Introduction: How to Make a French Rolling Pin (Without a Lathe)
Why make & use a French (Tapered) rolling pin? If you are rolling dough that is thick and springy (such as biscuits), a traditional American rolling pin is best. If you are rolling thin, pastry-like dough (such as cookies and pies) a French rolling pin is best. French rolling pins (also known as Tapered rolling pins) allow you to feel the dough and control how much pressure is used. Here is a great website on how to use one.
Since I am always looking for ways to save $$ and I like to make things, I decided to make my own French rolling pin. They are very easy to make, even without heavy duty woodworking tools (like a lathe)!
Step 1: Tools & Materials:
You will need the following:
- 20" Hardwood (Oak, Maple, or Walnut) Wooden Dowel (1.25" to 1.5" diameter)
- Tape Measure
- Masking Tape
- 7/8" or 1" Washer
- Power Sander
- Sandpaper for Power Sander (80-320 grit)
- Loose Sheets of Sandpaper (80-320 Grit)
Step 2: Measure Tapered Ends & Mark Dowel
French pins vary in length and diameter. The size is going to depend a lot on how big your hands are and how much work space you have to maneuver the pin. I used a 20" oak dowel that was 1.25" in diameter. Measure and mark 4" on each end of the dowel. This will be the tapered ends on your French pin. Mark with masking tape so you know where to stop sanding.
Step 3: Measure & Mark Diameter
Place the 7/8" washer on the end of the dowel and draw around it to mark the diameter of your French pin. You are sanding the area between the tape down to the pencil ring mark (the mark you made around the washer). This area will taper from 1.25" down to 7/8".
Step 4: Sand the Tapered Ends
Taper the ends & diameter of your French pin by very carefully sanding with a power sander. Start with the low grit sandpaper (#80) and work your way up to the higher grit (#320). Sand with the grain. Keep rotating the dowel! Do not leave the sander in one place for very long or you will remove too much material and your French pin will become lopsided. Also, check the pencil marks you made on the end (with the washer) to make sure you are not sanding past them and making the diameter too small. After you are done sanding the tapered ends, remove what is left of the masking tape.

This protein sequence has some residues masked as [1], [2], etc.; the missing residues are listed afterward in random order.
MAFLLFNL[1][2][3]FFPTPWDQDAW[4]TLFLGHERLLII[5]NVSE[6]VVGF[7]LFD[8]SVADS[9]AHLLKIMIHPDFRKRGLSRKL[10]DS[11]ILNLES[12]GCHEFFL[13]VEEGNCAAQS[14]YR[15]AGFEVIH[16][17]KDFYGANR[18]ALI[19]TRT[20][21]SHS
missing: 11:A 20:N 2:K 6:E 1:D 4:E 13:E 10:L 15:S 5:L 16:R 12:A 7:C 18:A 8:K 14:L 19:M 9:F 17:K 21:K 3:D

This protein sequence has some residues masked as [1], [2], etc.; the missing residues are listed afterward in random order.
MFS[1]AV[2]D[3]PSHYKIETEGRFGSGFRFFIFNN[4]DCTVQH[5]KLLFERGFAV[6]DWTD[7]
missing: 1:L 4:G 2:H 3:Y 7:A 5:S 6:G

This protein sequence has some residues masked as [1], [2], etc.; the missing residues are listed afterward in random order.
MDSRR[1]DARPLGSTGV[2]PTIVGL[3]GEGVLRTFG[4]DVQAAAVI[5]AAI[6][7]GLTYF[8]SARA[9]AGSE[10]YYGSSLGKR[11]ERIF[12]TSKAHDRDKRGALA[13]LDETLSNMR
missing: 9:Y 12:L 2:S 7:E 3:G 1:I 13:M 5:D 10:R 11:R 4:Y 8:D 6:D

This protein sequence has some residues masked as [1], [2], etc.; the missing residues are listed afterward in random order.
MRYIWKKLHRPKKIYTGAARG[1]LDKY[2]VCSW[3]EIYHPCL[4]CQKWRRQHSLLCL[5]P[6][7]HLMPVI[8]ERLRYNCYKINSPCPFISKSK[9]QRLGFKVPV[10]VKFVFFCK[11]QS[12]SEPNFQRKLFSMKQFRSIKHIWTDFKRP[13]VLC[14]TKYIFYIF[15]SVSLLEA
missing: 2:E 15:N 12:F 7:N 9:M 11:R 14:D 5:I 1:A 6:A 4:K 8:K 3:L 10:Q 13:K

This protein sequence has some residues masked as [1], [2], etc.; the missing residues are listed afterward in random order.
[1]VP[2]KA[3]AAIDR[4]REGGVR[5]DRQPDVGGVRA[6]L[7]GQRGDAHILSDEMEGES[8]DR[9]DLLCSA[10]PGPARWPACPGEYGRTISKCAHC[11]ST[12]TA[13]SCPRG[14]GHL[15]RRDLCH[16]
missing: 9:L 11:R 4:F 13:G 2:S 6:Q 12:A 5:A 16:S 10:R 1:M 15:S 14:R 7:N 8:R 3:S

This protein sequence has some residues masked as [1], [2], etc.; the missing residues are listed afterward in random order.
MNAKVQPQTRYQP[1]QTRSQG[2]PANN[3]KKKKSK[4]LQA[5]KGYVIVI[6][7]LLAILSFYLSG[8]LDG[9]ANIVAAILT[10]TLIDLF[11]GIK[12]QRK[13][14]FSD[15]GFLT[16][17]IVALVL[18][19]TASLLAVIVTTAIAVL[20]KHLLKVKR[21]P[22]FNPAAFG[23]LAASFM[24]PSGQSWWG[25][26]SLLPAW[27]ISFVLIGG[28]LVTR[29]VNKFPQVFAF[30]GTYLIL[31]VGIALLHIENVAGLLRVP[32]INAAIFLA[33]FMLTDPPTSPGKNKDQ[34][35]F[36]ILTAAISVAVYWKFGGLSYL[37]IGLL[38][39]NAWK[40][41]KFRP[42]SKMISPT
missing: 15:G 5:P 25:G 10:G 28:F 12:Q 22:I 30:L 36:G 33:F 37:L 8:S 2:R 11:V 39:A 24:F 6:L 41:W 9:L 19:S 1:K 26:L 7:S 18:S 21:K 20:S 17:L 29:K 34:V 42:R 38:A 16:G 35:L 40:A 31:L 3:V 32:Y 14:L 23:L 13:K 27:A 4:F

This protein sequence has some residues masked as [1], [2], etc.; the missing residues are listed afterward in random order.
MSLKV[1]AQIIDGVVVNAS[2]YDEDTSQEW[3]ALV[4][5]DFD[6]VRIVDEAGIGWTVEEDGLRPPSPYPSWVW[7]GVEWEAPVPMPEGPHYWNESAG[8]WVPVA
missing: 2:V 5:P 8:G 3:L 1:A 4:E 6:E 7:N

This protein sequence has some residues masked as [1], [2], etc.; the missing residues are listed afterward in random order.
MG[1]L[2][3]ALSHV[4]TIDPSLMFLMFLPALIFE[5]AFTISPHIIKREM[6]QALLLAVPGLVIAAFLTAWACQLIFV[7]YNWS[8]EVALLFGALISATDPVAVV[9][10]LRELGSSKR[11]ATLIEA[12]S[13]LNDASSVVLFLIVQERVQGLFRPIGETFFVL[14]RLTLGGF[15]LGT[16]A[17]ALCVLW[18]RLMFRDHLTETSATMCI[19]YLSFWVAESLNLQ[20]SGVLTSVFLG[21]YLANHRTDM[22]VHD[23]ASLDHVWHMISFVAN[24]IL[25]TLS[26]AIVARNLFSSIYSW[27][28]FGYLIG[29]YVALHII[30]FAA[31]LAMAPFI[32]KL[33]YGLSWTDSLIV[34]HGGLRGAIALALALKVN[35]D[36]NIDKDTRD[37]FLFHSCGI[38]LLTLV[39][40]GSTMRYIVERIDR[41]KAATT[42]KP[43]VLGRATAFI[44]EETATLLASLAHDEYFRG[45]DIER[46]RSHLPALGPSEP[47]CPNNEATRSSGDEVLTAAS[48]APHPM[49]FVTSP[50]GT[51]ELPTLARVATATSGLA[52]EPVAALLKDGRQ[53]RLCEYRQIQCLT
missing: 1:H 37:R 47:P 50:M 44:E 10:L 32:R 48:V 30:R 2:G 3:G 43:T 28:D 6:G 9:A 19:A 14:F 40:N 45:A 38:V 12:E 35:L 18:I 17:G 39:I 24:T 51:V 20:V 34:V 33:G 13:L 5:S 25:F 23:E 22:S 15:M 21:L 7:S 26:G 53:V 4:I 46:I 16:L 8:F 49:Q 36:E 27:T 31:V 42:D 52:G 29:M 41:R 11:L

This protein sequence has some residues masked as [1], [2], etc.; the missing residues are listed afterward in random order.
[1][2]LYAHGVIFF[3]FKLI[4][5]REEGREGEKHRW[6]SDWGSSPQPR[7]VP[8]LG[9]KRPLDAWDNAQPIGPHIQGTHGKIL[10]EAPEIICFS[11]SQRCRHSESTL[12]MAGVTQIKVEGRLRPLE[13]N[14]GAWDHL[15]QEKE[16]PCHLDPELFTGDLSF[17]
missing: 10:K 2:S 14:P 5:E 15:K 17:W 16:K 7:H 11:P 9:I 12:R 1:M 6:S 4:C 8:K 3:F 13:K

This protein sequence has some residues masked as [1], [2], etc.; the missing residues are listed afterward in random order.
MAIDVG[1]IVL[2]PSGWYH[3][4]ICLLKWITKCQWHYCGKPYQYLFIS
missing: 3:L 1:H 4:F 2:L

Step 5: Sand the Body
After removing the masking tape, sand the body (by hand) with the loose sheets of sandpaper. Start with the lower grit (#80) sandpaper and work your way up to the higher grit (#320) sandpaper. Sand with the grain. Don't use the power sander on the body! At this stage, you are trying to smooth the wood, not remove a lot of it.
Step 6: Care of Your New French Pin
When finished, wipe down your new French pin with a damp cloth. You can use soapy water but do not immerse it in water. Clean it like you would any wooden rolling pin. Now you can try it out!
Participated in the
First Time Author
7 months ago
Very cool! Be careful using oak for kitchen implements though. While very hard oak is also super porous. It can harbor bacteria. I know that hardwood dowles are more difficult to find but something in a maple, cherry, walnut, or other close grained hardwood would be a better choice. Still, great work.
4 years ago
great idea but did u seal it with anything or just wipe it off with a damp cloth and your good to go
would olive oil or food grade oil work as a sealer or no
Reply 4 years ago
I would not seal it with food grade oil....especially when rolling out dough...might make it very "gummy"
4 years ago
Really great idea making it from a dowel. Seems so simple, but I've never thought of that :)
4 years ago
Great instructable! This is a really clever way to make one of these :)
4 years ago
Awesome. I was thinking about getting a rolling pin like this. But this looks really easy to make.